Which is wiser squid or elephant

Animal Social Intelligence: Your horse knows how you were this morning

Horses can not only read human faces. You can also remember people's emotions

In the past few years there has been much to read about astonishing intelligence in the animal kingdom. But mostly it was about the usual suspects, such as great apes, whales and dolphins, elephants. Horses, on the other hand, have not been suspected of being extremely clever for a long time. This could change now.

Researchers at the Universities of Sussex and Portsmouth have discovered that ungulates can tell a person's emotional state not only from images. You can still remember this impression hours later.

Horses are amazing people who understand people

The scientists showed the animals different photos of people, some with an angry, some with a happy expression. Several hours later, the researchers confronted their animal test subjects with the real person - in a neutral state.

In order not to falsify the results, the human test persons themselves were not informed which of the two variants had been shown to the horses beforehand.

The horses' reaction clearly showed that the social herd animals still remembered the facial expression six hours later - even if they had only seen the picture briefly.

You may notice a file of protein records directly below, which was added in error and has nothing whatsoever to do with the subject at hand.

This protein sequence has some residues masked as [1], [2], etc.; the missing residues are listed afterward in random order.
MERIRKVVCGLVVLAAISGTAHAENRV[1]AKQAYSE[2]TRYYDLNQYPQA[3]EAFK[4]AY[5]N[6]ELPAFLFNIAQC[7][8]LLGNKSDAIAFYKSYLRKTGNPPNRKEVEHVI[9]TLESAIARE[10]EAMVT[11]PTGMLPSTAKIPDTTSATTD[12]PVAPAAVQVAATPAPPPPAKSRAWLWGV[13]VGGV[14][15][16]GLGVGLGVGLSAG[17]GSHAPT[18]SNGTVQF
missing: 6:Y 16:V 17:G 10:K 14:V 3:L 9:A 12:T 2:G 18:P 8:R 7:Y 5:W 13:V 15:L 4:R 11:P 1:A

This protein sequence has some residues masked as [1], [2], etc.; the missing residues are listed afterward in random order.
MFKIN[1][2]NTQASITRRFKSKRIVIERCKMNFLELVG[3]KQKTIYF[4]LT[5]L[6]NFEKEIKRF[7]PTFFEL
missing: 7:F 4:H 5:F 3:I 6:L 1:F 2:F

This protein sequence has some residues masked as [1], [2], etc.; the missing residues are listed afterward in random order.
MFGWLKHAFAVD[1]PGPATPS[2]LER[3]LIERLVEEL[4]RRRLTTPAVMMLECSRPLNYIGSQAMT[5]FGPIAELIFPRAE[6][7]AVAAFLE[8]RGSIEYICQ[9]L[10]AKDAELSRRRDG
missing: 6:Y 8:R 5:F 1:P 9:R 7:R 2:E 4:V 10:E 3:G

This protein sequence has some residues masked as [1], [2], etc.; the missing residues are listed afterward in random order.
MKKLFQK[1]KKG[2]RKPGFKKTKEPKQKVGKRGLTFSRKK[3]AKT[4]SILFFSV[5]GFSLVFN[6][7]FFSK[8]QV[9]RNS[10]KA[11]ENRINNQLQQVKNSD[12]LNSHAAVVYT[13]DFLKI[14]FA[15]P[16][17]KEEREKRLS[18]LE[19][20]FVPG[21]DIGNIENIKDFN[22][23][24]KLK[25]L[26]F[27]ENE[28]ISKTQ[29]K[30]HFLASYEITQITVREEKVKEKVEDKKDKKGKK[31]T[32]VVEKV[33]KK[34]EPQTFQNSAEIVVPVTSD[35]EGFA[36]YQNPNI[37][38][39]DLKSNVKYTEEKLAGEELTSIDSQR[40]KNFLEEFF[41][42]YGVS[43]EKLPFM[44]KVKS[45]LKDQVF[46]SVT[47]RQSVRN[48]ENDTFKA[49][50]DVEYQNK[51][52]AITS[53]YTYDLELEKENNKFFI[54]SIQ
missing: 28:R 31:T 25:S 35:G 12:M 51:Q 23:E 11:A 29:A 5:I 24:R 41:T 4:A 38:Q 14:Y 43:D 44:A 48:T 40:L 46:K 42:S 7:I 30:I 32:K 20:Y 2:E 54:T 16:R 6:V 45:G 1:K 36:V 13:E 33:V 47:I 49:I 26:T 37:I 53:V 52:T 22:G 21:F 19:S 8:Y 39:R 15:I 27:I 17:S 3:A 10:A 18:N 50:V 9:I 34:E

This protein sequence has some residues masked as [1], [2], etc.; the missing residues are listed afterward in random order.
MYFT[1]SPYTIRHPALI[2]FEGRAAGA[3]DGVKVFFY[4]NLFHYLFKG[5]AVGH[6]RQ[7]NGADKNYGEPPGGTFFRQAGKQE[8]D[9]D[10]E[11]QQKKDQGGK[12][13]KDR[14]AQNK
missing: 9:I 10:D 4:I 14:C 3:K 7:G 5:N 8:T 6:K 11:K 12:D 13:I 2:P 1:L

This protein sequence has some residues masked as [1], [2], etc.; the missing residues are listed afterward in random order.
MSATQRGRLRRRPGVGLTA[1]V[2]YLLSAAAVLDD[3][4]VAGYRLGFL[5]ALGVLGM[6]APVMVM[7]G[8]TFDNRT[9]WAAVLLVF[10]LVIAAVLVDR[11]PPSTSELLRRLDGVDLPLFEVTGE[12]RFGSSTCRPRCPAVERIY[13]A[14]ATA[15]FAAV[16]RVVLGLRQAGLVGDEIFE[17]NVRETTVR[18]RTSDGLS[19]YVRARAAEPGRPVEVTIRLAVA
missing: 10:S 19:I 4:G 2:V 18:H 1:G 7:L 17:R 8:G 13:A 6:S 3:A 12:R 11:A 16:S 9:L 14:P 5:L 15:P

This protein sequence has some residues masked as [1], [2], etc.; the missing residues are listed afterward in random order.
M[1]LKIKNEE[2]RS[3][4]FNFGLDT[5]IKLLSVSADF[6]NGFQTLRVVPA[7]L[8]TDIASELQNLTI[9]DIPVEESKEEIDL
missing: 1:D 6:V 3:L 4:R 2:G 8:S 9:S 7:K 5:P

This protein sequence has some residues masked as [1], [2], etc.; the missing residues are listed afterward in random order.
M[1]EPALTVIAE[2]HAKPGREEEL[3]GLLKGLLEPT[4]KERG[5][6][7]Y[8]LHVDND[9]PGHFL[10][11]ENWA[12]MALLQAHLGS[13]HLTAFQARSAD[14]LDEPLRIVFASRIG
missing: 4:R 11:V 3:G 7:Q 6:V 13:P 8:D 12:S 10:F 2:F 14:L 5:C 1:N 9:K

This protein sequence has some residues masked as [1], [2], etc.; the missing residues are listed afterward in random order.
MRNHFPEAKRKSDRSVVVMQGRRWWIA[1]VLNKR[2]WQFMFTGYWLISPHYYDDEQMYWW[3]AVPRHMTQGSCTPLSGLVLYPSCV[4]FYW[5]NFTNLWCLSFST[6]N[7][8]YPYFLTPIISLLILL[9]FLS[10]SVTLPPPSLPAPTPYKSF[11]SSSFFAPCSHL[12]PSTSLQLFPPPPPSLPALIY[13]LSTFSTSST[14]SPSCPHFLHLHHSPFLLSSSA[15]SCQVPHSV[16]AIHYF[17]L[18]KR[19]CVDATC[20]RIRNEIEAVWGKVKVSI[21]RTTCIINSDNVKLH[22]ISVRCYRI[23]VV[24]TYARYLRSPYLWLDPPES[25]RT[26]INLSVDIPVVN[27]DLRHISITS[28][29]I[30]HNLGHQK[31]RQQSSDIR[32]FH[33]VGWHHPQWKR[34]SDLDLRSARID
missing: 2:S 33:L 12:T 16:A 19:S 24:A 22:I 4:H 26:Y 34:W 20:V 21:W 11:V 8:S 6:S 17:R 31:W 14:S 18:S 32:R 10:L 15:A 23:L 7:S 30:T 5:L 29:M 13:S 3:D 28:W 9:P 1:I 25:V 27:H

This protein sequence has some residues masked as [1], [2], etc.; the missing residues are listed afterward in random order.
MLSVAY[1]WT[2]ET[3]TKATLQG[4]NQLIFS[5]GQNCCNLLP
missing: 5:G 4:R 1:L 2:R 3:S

The line of sight says a lot about the animal's expectations

The researchers mainly looked at which eye the horses used to look at the real people. The researchers knew from previous experiments with dogs that some mammals are more likely to look at people with angry facial expressions with their left eye. For one simple reason: the left eye is neuronally linked to the right hemisphere of the brain, which is responsible for processing impending dangers.

Over the millennia of human and horse coexistence, the study found, this ability may have evolved to identify people who may pose a threat.

Horses are even a little ahead of the more prominent "clever" animals. "We knew horses were socially intelligent animals. But this is the first time that this special ability has been demonstrated in a mammal," says co-author Leanne Proops of the University of Portsmouth.

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